HOW TO FAKE A MOON LANDING by Darryl Cunningham is a collection of comics explaining that no, the moon landing wasn’t faked; yes, vaccines save lives; yes, global warming is a thing; and so on. While I applaud the intentions, there’s nothing new to me in the material and visually Cunningham’s work is very dull. I gave up midway through.

Rereading the second volume of PAPER GIRLS (this time following Volume One) by Brian K. Vaughn and Cliff Chiang, I found it holds up really well. Mac, Tiffany and Erin arrive in the present (their future) and discover what’s become of them, with Erin decidedly unimpressed with her future self (it reminded me of Disney’s The Kid — no dog, no husband, and a stupid job?). Who’s the other Erin showing up in a spacesuit? Why doesn’t adult Erin remember any of this adventure? Very enjoyable, with some great pop culture references (“Oh my god, you grew up to be Airwolf!”).

#SFWApro. Cover by Chiang, all rights to image remain with current holder.

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Writing historical specfic with Romans and paper girls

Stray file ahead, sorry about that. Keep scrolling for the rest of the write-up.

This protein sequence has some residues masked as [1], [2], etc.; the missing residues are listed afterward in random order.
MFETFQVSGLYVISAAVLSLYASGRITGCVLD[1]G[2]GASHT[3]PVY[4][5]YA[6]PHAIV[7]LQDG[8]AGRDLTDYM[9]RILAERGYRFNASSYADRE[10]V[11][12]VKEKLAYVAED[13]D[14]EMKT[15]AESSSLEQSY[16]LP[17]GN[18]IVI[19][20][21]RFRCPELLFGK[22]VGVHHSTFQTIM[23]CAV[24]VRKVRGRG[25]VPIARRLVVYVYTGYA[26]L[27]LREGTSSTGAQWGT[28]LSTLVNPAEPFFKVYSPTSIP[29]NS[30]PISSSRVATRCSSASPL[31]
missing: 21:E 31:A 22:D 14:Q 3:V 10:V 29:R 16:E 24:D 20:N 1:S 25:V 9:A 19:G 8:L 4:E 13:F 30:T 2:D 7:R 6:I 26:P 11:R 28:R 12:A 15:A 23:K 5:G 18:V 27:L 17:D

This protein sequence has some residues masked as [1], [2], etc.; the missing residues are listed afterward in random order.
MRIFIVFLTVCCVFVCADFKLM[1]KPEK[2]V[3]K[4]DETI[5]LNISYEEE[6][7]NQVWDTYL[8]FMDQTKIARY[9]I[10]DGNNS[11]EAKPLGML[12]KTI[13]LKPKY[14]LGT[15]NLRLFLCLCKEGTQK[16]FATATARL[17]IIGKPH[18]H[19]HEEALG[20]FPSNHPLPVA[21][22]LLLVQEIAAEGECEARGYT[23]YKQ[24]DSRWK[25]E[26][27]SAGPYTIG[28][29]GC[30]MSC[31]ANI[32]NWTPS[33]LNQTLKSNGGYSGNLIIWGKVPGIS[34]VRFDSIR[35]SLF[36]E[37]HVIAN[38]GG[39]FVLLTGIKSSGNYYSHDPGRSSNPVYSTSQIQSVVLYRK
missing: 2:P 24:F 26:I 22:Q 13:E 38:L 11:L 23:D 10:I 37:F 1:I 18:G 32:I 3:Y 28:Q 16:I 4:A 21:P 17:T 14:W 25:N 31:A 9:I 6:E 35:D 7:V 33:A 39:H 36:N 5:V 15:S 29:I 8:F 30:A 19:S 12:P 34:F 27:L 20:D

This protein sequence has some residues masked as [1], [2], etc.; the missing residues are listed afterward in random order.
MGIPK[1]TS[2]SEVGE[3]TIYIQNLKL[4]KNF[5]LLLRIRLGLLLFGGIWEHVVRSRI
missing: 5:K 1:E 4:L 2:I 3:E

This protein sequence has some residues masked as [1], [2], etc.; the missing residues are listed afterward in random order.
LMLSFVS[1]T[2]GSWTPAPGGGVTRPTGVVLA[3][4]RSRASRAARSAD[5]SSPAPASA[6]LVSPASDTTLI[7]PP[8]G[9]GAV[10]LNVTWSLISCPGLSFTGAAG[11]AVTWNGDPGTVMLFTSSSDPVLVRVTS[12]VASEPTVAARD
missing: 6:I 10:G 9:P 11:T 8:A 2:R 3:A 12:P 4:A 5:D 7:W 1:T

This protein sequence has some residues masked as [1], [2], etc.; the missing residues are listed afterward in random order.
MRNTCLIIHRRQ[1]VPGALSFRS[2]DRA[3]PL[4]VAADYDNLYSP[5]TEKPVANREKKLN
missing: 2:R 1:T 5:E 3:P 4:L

SHARDS OF HEAVEN by Michael Livingston and PAPER GIRLS by Brian K. Vaughn and Cliff Chiang are both set int he past, one in ancient Rome as Octavian rises to power, one in the 1980s. They both faces challenges setting a story in the past, but while Vaughn brings it off, Livingston doesn’t.

Shards is a “what really happened in history” saga set during Octavian’s war against Antony and Cleopatra. When Octavian’s Numidian foster brother discovers the Trident of Poseidon, its power to command water guarantees victory in the battle. Beyond that, if they can unearth the secret location of the Ark of the Covenant from the Library of Alexandria, they’ll be able to wield power absolute on behalf of Rome.

My big problem was that the characters all felt contemporary to me. Cleopatra’s son, for example, is a major player. He’s the heir to Egypt’s rule, worshipped as a living god, revered by his people something I’d expect Egyptian royalty of that era to treat normally. But no, he’s written more like a modern celebrity uncomfortable with his sudden fame, more a president’s son than a future monarch. I didn’t buy it.